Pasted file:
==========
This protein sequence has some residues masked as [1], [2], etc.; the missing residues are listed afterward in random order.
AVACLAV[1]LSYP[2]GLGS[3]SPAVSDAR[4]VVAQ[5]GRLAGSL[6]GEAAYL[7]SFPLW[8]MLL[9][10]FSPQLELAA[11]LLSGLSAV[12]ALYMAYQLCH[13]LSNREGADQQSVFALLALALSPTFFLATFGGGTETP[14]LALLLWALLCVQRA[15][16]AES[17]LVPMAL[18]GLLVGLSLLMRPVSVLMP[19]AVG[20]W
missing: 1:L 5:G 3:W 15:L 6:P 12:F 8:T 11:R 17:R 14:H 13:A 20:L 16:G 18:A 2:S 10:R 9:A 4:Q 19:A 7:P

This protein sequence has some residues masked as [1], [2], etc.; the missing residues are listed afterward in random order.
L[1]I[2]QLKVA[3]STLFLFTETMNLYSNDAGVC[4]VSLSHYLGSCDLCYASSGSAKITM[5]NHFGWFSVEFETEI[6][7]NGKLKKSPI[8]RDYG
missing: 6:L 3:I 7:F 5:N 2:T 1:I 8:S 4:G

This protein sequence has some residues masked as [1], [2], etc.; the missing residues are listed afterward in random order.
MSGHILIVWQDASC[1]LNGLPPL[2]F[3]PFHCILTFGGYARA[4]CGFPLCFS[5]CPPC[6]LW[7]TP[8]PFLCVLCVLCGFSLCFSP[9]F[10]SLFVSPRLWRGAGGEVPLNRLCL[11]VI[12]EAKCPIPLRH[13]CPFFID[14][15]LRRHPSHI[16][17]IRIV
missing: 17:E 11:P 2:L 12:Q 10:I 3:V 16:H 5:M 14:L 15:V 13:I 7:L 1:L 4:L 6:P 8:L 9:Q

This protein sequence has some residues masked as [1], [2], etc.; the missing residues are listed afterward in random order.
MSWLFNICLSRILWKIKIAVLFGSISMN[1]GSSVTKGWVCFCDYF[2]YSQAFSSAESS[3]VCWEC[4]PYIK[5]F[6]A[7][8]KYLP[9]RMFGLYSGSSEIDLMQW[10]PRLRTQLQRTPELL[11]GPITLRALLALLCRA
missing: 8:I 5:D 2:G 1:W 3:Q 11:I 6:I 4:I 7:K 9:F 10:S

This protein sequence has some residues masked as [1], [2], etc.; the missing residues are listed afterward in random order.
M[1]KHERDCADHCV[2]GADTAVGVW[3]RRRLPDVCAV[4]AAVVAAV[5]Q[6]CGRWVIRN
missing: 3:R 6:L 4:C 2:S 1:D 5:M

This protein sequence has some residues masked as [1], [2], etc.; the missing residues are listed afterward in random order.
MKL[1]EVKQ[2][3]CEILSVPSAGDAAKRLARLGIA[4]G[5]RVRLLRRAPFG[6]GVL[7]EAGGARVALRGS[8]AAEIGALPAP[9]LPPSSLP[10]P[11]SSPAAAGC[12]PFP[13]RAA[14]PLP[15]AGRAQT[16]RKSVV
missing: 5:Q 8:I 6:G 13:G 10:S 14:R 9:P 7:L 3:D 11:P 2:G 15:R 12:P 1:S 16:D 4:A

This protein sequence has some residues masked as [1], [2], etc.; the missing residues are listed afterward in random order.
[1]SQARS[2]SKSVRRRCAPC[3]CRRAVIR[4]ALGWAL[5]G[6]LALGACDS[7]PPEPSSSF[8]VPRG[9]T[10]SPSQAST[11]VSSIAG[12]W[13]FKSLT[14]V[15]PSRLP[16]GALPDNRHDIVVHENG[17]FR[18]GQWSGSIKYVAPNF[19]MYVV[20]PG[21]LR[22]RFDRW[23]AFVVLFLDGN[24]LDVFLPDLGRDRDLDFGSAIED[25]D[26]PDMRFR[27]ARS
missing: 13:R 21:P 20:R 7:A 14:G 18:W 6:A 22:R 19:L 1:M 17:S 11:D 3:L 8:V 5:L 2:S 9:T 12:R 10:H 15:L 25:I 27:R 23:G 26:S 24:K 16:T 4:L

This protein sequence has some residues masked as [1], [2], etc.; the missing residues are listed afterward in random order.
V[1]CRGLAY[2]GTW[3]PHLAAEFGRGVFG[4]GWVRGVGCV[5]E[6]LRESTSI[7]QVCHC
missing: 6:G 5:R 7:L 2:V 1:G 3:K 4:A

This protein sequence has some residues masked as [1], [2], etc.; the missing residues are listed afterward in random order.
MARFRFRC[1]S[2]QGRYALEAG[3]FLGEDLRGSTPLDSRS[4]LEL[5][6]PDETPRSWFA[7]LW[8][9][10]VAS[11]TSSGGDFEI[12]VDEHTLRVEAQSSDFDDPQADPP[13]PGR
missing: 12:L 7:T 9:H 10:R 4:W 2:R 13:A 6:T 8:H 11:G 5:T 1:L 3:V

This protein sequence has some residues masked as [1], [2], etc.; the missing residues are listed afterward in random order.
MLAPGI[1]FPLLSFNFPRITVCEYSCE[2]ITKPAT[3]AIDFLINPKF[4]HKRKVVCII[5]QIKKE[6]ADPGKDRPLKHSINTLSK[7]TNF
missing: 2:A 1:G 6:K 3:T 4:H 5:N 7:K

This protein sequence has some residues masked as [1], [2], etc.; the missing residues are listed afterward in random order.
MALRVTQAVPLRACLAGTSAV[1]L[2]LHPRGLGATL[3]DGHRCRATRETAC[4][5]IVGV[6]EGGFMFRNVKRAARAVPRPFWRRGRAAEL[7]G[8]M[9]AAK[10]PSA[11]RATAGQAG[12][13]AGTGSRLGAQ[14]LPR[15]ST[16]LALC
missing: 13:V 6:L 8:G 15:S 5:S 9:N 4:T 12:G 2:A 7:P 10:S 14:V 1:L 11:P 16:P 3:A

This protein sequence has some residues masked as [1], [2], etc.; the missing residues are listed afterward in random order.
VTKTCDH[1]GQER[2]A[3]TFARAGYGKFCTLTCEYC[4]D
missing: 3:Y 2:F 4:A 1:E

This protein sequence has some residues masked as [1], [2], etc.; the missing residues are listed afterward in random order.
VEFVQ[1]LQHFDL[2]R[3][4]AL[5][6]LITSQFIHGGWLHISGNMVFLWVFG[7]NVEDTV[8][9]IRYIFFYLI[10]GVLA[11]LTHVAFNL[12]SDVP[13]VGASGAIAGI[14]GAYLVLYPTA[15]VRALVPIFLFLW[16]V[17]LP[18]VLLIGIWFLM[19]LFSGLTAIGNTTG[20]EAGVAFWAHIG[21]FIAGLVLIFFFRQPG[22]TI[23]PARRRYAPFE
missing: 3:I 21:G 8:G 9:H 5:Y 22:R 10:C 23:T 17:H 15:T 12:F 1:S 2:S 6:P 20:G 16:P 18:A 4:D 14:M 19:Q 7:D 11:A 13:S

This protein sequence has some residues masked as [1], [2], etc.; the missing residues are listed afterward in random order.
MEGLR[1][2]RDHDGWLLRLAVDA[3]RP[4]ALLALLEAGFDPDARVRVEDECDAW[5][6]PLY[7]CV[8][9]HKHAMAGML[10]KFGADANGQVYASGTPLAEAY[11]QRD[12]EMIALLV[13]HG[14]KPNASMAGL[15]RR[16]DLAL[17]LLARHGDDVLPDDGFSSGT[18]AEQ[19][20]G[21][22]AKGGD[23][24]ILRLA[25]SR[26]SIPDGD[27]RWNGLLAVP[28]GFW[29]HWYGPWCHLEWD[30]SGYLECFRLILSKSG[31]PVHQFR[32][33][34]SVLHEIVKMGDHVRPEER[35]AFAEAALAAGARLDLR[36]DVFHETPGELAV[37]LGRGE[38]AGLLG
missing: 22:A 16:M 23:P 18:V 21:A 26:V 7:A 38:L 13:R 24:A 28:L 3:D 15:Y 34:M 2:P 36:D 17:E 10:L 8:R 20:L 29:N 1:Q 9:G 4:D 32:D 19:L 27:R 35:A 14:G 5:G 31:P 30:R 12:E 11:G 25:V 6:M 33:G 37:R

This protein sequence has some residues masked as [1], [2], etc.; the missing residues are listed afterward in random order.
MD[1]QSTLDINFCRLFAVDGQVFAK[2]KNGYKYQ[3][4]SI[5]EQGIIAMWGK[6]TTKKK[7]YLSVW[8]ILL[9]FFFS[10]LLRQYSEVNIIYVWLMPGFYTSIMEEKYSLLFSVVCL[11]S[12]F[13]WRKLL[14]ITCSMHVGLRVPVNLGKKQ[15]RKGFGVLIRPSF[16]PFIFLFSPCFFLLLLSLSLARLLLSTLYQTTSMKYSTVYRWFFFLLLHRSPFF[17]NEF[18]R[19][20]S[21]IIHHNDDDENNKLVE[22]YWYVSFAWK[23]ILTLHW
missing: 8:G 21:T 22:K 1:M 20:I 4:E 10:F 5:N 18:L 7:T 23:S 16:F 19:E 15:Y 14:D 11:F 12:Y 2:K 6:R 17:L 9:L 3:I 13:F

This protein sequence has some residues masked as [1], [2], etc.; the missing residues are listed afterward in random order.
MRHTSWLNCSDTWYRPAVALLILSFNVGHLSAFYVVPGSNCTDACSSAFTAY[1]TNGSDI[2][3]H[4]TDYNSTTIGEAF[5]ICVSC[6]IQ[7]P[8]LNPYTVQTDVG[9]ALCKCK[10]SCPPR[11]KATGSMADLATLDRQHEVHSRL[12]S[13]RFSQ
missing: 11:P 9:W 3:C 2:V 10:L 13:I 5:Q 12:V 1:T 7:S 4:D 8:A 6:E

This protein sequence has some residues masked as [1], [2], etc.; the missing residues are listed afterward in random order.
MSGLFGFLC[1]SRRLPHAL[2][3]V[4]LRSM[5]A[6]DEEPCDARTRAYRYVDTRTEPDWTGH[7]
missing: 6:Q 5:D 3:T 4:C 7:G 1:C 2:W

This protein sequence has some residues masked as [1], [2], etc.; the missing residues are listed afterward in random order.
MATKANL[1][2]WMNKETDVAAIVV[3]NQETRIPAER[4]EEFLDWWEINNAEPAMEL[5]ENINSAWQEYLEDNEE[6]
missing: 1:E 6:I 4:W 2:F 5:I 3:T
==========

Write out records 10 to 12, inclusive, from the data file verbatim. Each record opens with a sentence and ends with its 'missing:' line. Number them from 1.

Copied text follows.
This protein sequence has some residues masked as [1], [2], etc.; the missing residues are listed afterward in random order.
MLAPGI[1]FPLLSFNFPRITVCEYSCE[2]ITKPAT[3]AIDFLINPKF[4]HKRKVVCII[5]QIKKE[6]ADPGKDRPLKHSINTLSK[7]TNF
missing: 2:A 1:G 6:K 3:T 4:H 5:N 7:K

This protein sequence has some residues masked as [1], [2], etc.; the missing residues are listed afterward in random order.
MALRVTQAVPLRACLAGTSAV[1]L[2]LHPRGLGATL[3]DGHRCRATRETAC[4][5]IVGV[6]EGGFMFRNVKRAARAVPRPFWRRGRAAEL[7]G[8]M[9]AAK[10]PSA[11]RATAGQAG[12][13]AGTGSRLGAQ[14]LPR[15]ST[16]LALC
missing: 13:V 6:L 8:G 15:S 5:S 9:N 4:T 12:G 2:A 7:P 10:S 14:V 1:L 11:P 16:P 3:A

This protein sequence has some residues masked as [1], [2], etc.; the missing residues are listed afterward in random order.
VTKTCDH[1]GQER[2]A[3]TFARAGYGKFCTLTCEYC[4]D
missing: 3:Y 2:F 4:A 1:E